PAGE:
Urban village in Tokyo    -    東京のアーバンビレッジ ,  or..Tiny houses in Nishitokyo

architects - IRIX Architects : senior Architects Eirini Xathopoulou, Iraklis Romanopoulos
coördinators - Aja Draaijers Kindaichi, Erasmus Draaijers
consultant interior architect -Kiyomi Chiba
consultant architect - Hiroaki Ishimizu

Our Story

The beginning - Rotterdam, a city of ideas where cross-pollination sparks creativity and a deeper appreciation for cultural heritage. This fosters a more nuanced and holistic design vision that resonates with a diverse audience. It was only natural that this project was developed by a multicultural team with a strong sense of creativity permeating every aspect of society.

Fostering multicultural collaboration between European and Japanese architectural visions requires a deep understanding of both regions’ unique cultural values, traditions, design principles, and aesthetics. By being sensitive to the cultural nuances of each context, we can leverage the strengths and perspectives of both cultures to create innovative and harmonious architectural solutions.

Our team emphasizes that open communication, mutual learning, and a collaborative mindset can bridge cultural differences, promote cross-cultural exchange, and lead to the development of culturally rich and inclusive architectural designs that resonate with both European and Japanese sensibilities.

An urban village in the densest environments worldwide. This concept of an urban village refers to creating a cohesive and self-sustaining community within a larger urban environment, a cooling oasis in a heat island incorporating green spaces, pedestrian-friendly streets, and a sense of shared identity.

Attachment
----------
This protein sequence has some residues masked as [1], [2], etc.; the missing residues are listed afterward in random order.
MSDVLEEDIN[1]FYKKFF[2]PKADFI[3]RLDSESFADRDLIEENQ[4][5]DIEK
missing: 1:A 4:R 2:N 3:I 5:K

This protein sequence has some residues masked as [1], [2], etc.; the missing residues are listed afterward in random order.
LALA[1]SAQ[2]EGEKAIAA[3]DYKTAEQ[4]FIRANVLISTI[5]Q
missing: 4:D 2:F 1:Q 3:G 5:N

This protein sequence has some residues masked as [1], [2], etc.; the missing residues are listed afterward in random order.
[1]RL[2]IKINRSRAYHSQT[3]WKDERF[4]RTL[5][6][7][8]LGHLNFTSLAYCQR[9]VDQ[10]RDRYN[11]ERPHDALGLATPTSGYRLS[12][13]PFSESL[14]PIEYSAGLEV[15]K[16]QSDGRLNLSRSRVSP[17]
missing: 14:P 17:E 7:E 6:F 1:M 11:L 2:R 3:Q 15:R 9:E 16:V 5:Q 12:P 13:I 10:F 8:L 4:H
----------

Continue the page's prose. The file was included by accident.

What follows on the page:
Our team embodies all the above qualities through this project. In densely populated cities, individual relationships among those residing there may become sparse. We prioritized community engagement, utilized sustainable design principles, and incorporated elements that foster a sense of belonging and connection among residents. By creating spaces that promote social interaction and a sense of place, we aimed to contribute to the development of vibrant and inclusive urban villages within the city.

Designing flexible units that can adapt to the diverse needs of users while maintaining the core structure of the built environment is a key aspect of creating inclusive and adaptable spaces. Modularity is used for more efficient use of energy and resources and to promote scalability.

This approach not only enhances the efficiency and utilization of space but also promotes sustainability and user-centric design, enabling spaces to evolve and respond to the evolving needs and preferences of the users over time.


Drawing on the theories and histories of the concept topics, our design philosophy is a fusion of Western and Eastern influences, particularly those of Izumi Kuroishi and Le Corbusier.

Le Corbusier’s Modulor aimed to enable effective industrial mass production of architecture by unifying three factors in the architectural module: human scale, the visual harmony of the Golden section, and the imperial/metric measurements based on the Fibonacci series.

Izumi Kuroishi’s work, “Mathematics for/from Society: The Role of the Module,” highlights the diversity of module dimensions in Japanese architecture. Many modules differed from the standard dimension of 910 mm of the Kanto module, conventional on the east side of Japan. Examples include the 800 mm (Sekisui Heim M1) module, the 960 mm (Matsushita Type-One) module, and the 1260 mm (Daiwa House Type-A) module.

These dimensions were later changed to approximately 910 mm due to issues such as building materials and narrow sites. For instance, the Sekisui Heim M1 model (1970) adopted the 800 mm module (2400 mm by 5600 mm), while the Sekisui Heim M3 model (1975) changed its internal dimension to the 900 mm module used for 8 Tatami rooms.